Deployment of Police Car NVR systems over the years has resulted in greater professionalism from officers and reduction in lawsuits based on baseless claims saving millions of dollars to the law enforcement authorities. Recording the events that take place during police interactions with the public or when responding to crimes taking place is of critical importance for scrutiny of officer behavior and that of the offenders. Video recording deters the offenders from crossing the line when apprehended by the police officer and later of course it serves as evidence as part of the investigation or trial.
IP vs Analog Cameras
The most widely used systems tend to be more traditional analog systems as they have been on the market for far longer and are a cheaper initial purchase than their IP alternatives. Most analog cameras work by recording an analog signal as pictures on a video tape or by sending the signal to a digital video recorder (DVR) that works in a similar way to a video capture card connected to a PC with recording software. One of the main disadvantages of analog systems is the limitations on video resolution inherent in analog cameras that can inhibit their use in identifying suspects, vehicles or other evidence. Therefore advanced features of the video management system (VMS) such as facial recognition, ALPR, vehicle classification cannot be deployed using Analog Cameras.
IP cameras offer onboard encoding of video that is then sent to an NVR they are connected on the network. NVR’s are used in environments where recording needs to be decentralized or where the number of cameras are not going to be too high. IP Cameras are also deployed for large scale surveillance projects where the recording and storage is on a centralized redundant video server which is connected with dozens of IP cameras through a PoE switch. NVR’s and Video Servers are open architecture hardware based systems that can work with any windows or Linux based video management software. IP cameras are also capable of much greater image and video quality than traditional analog cameras and are thus a much greater asset to law enforcement when it comes to the analysis of footage and subsequent identification of suspects. Another advantage of using IP systems is that they can be plugged directly into the Car NVR with PoE ports reducing the need of having a separate power cable to turn on the camera.
DVR or NVR?
There are three options in terms of onboard video recording hardware – (1) Analog Car DVR (2) IP Video Car NVR (3) Hybrid NVR.
One basic difference between NVR and DVR is that latter receives video feed from the analog cameras that do not have the onboard encoding capability and simply transmit the digitally compressed video to the DVR where the encoding takes place. Encoding is converting video from one format to another. This set up requires DVR to be in close proximity of the cameras – which of course is not an issue in case of a Mobile DVR deployed on the car.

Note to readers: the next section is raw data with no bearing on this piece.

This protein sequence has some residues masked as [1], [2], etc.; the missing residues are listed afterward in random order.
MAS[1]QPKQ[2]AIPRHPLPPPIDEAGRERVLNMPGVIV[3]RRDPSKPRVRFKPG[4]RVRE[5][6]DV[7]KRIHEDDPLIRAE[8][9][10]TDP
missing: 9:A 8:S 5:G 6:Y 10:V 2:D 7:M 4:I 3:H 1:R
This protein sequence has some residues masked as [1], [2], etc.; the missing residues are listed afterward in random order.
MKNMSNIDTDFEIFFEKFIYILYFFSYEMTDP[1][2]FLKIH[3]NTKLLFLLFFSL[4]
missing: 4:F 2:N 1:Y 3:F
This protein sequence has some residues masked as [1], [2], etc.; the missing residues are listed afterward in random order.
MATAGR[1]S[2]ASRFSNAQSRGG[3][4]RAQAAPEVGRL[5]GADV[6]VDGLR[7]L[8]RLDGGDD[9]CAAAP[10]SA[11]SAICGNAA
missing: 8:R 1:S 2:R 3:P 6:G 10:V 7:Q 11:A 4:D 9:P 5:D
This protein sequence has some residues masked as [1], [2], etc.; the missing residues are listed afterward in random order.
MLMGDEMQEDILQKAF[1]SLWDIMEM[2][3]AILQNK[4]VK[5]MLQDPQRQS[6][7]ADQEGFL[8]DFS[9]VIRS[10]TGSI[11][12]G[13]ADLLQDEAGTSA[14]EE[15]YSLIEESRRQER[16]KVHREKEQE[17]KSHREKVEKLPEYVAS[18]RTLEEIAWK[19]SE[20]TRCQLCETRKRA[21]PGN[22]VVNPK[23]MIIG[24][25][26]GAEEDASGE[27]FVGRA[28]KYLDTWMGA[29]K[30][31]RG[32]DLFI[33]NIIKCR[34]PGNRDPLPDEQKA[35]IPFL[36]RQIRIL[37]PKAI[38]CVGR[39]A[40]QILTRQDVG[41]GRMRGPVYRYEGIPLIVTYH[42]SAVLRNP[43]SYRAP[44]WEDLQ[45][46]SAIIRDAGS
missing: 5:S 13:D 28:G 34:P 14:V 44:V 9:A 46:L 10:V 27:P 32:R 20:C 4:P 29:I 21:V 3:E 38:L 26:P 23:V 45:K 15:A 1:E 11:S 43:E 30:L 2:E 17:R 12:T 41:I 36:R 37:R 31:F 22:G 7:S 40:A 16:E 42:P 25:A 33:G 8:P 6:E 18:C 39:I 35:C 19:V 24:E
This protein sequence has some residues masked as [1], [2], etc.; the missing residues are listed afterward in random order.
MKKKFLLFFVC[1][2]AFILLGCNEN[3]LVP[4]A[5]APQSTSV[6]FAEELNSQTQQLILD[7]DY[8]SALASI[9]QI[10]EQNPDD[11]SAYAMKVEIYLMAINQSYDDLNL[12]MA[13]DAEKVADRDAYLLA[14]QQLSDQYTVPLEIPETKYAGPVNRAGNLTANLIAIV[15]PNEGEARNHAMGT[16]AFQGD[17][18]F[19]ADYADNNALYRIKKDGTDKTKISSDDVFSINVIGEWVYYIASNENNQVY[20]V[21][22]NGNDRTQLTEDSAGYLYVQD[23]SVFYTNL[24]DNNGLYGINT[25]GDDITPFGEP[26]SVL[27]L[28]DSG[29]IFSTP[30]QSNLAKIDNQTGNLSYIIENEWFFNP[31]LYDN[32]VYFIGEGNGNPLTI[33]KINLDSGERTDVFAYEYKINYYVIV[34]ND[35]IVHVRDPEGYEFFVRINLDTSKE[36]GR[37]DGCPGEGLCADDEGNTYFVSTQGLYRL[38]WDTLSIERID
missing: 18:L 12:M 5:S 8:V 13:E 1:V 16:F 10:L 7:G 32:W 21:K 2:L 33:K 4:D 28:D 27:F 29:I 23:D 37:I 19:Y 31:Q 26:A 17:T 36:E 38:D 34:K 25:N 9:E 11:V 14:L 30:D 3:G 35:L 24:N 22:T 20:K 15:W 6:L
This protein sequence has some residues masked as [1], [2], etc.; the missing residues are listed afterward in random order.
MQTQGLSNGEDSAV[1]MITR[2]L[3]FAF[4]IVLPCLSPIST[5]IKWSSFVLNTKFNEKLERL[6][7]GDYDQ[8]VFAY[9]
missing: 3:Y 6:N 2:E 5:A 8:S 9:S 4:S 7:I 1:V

NVR’s on the other hand work with IP cameras that have onboard encoding and encoded feed is sent to NVR for recording and storage, which can be accessed remotely from anywhere on the network using WAN/ cellular, WiFi and LAN. Hybrid NVR offer capability to connect with both IP and Analog cameras.
How does a top notch Police Car NVR hardware look like?
Car NVR vendors are turning to 4 channel PC based IP Video Surveillance system, built on mid to high range commercial CPU providing enough horsepower to run advanced ad-on features of the video management system such as ALPR. PC-based Car NVR should also work as the mobile workstation platform for the officer with ports to connect with a display and a keyboard.
It needs to be a flat mountable small form factor unit with ideally 1-Din slot to provide a console based installation option. Ride in the police car isn’t always a smooth one which is why military grade shock and vibration protection is vital to withstand bumps and sharp maneuvers of hot pursuit car chases. Wide operating temperature and dust proofing are two other important physical features to ensure longevity of the system. For storage, support for one or two Solid State SD cards with locking slots. Capability to offload video using high speed Wifi transfer, USB or SD Card. Onboard GPS, WiFi and 3G/4G features are among the basic pre-requisites of Car NVR systems these days.
In the future, the ability of advanced cameras to produce resolutions closer to 4K and beyond will grant law enforcement agencies even better visibility and analysis by which they can more effectively do their job. Facial recognition technology, while still in its infancy, is another game-changing feature some future cameras could have built in to them. The use of this kind of identification software, coupled with AI or deep learning applications that search criminal databases and personnel records could bring forth an entirely new era of video security. For now, law enforcement will have to continue deciding how long it waits before making the switch from analog to IP.